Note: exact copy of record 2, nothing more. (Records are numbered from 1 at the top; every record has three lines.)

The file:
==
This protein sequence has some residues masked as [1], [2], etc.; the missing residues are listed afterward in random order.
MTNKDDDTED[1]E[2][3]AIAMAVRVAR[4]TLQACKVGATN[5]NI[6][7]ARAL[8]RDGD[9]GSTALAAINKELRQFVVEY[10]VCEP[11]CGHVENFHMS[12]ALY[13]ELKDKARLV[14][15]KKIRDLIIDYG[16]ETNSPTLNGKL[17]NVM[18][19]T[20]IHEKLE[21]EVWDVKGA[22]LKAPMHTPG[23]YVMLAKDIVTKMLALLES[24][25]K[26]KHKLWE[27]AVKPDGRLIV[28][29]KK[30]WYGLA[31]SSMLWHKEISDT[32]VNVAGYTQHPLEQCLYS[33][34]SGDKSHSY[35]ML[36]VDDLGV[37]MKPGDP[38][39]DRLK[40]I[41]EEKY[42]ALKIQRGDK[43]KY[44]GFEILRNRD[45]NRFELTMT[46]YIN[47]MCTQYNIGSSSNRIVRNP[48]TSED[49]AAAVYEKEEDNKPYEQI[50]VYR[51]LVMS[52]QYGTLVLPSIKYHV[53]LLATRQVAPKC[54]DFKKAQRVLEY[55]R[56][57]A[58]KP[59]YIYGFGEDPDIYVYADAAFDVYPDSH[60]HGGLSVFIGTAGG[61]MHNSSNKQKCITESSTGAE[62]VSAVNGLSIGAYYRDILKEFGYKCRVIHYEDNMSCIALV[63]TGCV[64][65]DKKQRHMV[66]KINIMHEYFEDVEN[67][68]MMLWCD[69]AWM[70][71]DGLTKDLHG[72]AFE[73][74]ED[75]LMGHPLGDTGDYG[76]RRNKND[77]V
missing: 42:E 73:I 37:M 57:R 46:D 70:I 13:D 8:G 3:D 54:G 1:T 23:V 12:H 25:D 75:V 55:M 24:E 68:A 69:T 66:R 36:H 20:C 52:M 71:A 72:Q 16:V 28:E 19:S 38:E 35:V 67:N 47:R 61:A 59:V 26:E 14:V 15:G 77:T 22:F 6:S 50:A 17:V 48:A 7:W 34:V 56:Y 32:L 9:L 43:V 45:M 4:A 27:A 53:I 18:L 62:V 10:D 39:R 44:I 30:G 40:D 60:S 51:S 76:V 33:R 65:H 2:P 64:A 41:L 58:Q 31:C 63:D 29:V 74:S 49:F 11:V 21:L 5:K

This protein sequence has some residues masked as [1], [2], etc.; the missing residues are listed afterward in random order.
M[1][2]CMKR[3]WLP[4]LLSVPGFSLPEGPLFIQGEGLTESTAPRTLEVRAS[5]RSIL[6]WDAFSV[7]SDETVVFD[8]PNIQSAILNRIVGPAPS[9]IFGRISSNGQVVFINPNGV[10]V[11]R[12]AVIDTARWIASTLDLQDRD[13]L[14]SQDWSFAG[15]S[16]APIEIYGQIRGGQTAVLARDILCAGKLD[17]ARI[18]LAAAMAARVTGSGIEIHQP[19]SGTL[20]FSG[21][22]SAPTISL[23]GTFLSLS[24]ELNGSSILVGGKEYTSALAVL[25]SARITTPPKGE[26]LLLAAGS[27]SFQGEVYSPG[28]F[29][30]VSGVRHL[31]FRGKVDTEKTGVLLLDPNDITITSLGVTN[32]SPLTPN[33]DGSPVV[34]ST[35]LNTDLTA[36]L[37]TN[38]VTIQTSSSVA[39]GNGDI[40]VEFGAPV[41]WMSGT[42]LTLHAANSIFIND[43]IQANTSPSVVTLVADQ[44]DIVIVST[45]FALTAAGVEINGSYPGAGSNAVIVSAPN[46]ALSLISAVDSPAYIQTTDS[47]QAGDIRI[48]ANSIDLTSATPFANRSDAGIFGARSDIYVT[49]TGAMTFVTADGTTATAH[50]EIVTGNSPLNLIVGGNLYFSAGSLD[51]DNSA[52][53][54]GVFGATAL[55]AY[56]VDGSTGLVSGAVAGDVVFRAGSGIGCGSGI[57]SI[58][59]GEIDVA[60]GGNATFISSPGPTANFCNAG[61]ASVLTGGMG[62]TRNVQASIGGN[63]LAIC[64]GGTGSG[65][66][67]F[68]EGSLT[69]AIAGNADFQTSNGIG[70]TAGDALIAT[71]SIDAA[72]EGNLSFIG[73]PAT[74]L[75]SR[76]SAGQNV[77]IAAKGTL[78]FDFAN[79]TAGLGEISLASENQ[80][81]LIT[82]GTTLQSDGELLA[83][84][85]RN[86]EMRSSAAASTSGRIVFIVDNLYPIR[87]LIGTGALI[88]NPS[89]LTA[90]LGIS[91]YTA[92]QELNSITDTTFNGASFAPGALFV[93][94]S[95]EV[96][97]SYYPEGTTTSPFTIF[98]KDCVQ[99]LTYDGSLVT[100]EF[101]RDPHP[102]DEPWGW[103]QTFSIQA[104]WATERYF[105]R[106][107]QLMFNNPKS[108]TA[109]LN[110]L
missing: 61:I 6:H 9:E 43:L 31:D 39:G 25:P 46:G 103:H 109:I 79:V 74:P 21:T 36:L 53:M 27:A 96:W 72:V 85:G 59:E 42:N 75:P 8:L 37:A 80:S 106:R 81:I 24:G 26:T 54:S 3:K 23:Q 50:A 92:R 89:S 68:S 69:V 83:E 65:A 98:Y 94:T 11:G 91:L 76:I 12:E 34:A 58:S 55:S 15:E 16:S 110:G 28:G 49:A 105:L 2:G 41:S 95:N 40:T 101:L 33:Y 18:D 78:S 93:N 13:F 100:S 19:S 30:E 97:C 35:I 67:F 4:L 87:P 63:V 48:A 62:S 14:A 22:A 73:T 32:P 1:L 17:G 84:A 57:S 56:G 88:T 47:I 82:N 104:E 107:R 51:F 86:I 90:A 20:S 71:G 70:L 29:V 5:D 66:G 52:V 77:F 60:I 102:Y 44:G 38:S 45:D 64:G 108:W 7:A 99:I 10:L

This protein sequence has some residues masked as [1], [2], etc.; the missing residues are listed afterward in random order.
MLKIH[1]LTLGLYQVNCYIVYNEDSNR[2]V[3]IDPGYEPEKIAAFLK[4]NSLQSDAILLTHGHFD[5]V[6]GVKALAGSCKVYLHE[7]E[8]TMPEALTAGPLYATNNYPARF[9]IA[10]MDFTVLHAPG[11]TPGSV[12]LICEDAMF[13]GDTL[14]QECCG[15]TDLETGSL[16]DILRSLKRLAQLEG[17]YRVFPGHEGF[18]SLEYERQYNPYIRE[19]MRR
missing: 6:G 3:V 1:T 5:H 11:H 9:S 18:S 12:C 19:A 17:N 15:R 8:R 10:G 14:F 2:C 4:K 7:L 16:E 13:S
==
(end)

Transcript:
This protein sequence has some residues masked as [1], [2], etc.; the missing residues are listed afterward in random order.
M[1][2]CMKR[3]WLP[4]LLSVPGFSLPEGPLFIQGEGLTESTAPRTLEVRAS[5]RSIL[6]WDAFSV[7]SDETVVFD[8]PNIQSAILNRIVGPAPS[9]IFGRISSNGQVVFINPNGV[10]V[11]R[12]AVIDTARWIASTLDLQDRD[13]L[14]SQDWSFAG[15]S[16]APIEIYGQIRGGQTAVLARDILCAGKLD[17]ARI[18]LAAAMAARVTGSGIEIHQP[19]SGTL[20]FSG[21][22]SAPTISL[23]GTFLSLS[24]ELNGSSILVGGKEYTSALAVL[25]SARITTPPKGE[26]LLLAAGS[27]SFQGEVYSPG[28]F[29][30]VSGVRHL[31]FRGKVDTEKTGVLLLDPNDITITSLGVTN[32]SPLTPN[33]DGSPVV[34]ST[35]LNTDLTA[36]L[37]TN[38]VTIQTSSSVA[39]GNGDI[40]VEFGAPV[41]WMSGT[42]LTLHAANSIFIND[43]IQANTSPSVVTLVADQ[44]DIVIVST[45]FALTAAGVEINGSYPGAGSNAVIVSAPN[46]ALSLISAVDSPAYIQTTDS[47]QAGDIRI[48]ANSIDLTSATPFANRSDAGIFGARSDIYVT[49]TGAMTFVTADGTTATAH[50]EIVTGNSPLNLIVGGNLYFSAGSLD[51]DNSA[52][53][54]GVFGATAL[55]AY[56]VDGSTGLVSGAVAGDVVFRAGSGIGCGSGI[57]SI[58][59]GEIDVA[60]GGNATFISSPGPTANFCNAG[61]ASVLTGGMG[62]TRNVQASIGGN[63]LAIC[64]GGTGSG[65][66][67]F[68]EGSLT[69]AIAGNADFQTSNGIG[70]TAGDALIAT[71]SIDAA[72]EGNLSFIG[73]PAT[74]L[75]SR[76]SAGQNV[77]IAAKGTL[78]FDFAN[79]TAGLGEISLASENQ[80][81]LIT[82]GTTLQSDGELLA[83][84][85]RN[86]EMRSSAAASTSGRIVFIVDNLYPIR[87]LIGTGALI[88]NPS[89]LTA[90]LGIS[91]YTA[92]QELNSITDTTFNGASFAPGALFV[93][94]S[95]EV[96][97]SYYPEGTTTSPFTIF[98]KDCVQ[99]LTYDGSLVT[100]EF[101]RDPHP[102]DEPWGW[103]QTFSIQA[104]WATERYF[105]R[106][107]QLMFNNPKS[108]TA[109]LN[110]L
missing: 61:I 6:H 9:E 43:L 31:D 39:G 25:P 46:G 103:H 109:I 79:V 74:P 21:T 36:L 53:M 27:A 96:W 72:V 85:G 59:E 42:N 75:P 8:L 37:A 80:S 106:R 81:I 24:G 26:T 54:S 3:K 23:Q 50:A 92:R 89:S 68:S 69:V 83:E 65:A 98:Y 94:T 11:G 91:L 76:I 12:E 34:A 58:S 55:S 15:E 16:S 110:G 28:G 49:A 105:L 2:G 41:S 95:N 40:T 101:L 33:Y 18:D 78:S 93:N 13:F 100:S 19:S 30:E 97:C 35:I 67:F 4:L 87:P 63:V 48:A 62:S 14:A 22:A 73:T 32:P 1:L 17:G 84:A 57:S 56:G 88:T 47:I 82:N 104:E 107:R 51:F 86:I 90:A 20:S 71:G 70:L 29:V 5:D 66:G 52:V 77:F 60:I 102:Y 44:G 38:S 45:D 64:G 108:W 7:A 99:I 10:L